Take Action: INPRS Board Delays Vote on Privitization of ASA Annuities

CONTACT THE INDIANA PUBLIC RETIREMENT SYSTEM (INPRS), MEMBERS OF THE PENSION MANAGEMENT OVERSIGHT COMMISSION (PMOC), and YOUR OWN STATE SENATOR AND REPRESENTATIVE.

The Ball was in INPRS’ Court to Reverse Course on Privatizing TRF/PERF Annuity Savings Account Funds; INPRS Dropped the Ball Today.

Next Possible Decision Date:  December 13, 2013.

Today, the Indiana Public Retirement System (INPRS) discussed the Pension Management Oversight Commission’s (PMOC’s) series of recommendations adopted unanimously this past Monday opposing the privatization of the ASA component of the Public Employees Retirement and Teachers Retirement Funds.

Specifically, PMOC’s recommendations were:

(1) The Commission considered the four proposals considered by the INPRS Board regarding the issuance of annuities to retirees for their ASAs.  (NOTE: The four proposals were: (1) Do nothing; keep the rate at 7.5% and see in the long run if that is workable; (2) Keep the annuitization work in-house and reduce the discount rate from 7.5% to 6.75% to match INPRS’ new long-term rate of return assumption; (3) Keep the annuitization work in-house and have INPRS set an annual rate based on some market-principles; (4) privatize to a single outside vendor.)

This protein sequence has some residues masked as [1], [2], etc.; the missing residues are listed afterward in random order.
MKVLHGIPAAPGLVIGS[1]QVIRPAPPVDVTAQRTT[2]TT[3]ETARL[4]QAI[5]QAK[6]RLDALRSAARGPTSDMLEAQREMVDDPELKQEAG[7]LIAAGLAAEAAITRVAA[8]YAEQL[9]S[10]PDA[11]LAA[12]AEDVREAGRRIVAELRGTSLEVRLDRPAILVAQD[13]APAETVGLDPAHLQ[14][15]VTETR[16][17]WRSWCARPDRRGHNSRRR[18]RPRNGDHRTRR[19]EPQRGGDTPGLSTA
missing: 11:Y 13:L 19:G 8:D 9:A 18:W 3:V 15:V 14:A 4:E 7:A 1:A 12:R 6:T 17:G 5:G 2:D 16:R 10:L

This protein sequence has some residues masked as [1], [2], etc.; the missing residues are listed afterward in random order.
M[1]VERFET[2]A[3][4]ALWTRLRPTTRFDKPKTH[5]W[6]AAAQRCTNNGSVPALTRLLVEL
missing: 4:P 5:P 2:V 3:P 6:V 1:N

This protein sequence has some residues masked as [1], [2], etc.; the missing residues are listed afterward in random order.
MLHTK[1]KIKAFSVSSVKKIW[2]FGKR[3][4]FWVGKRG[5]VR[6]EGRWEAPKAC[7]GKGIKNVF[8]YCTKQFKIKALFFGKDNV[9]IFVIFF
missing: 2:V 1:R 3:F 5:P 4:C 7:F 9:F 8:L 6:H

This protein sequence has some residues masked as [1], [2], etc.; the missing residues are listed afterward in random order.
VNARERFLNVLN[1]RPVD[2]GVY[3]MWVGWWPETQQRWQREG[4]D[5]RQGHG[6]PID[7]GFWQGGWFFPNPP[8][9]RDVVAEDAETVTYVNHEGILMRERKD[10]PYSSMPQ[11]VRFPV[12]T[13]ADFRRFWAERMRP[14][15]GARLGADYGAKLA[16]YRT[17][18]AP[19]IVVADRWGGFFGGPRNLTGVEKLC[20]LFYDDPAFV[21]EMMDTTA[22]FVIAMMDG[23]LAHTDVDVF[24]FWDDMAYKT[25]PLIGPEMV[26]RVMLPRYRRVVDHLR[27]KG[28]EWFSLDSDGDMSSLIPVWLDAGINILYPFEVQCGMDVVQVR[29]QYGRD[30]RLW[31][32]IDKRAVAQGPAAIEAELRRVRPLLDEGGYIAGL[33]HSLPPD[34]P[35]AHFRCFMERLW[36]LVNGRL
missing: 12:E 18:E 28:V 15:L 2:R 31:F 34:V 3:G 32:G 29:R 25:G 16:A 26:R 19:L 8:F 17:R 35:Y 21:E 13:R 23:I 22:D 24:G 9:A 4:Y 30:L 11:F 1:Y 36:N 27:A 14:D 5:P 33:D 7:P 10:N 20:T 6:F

(2) The Commission recommends that INPRS pursue an option that would keep the annuitization of ASAs in-house and to not proceed with a third- party contract. Instead INPRS should periodically establish an interest rate that will not create an unfunded liability in their managed funds.

(3) The Commission recommends the General Assembly not set a statutory interest rate at this time.

(4) The Commission recommends that the date to undertake these activities occur not earlier than October 1, 2014.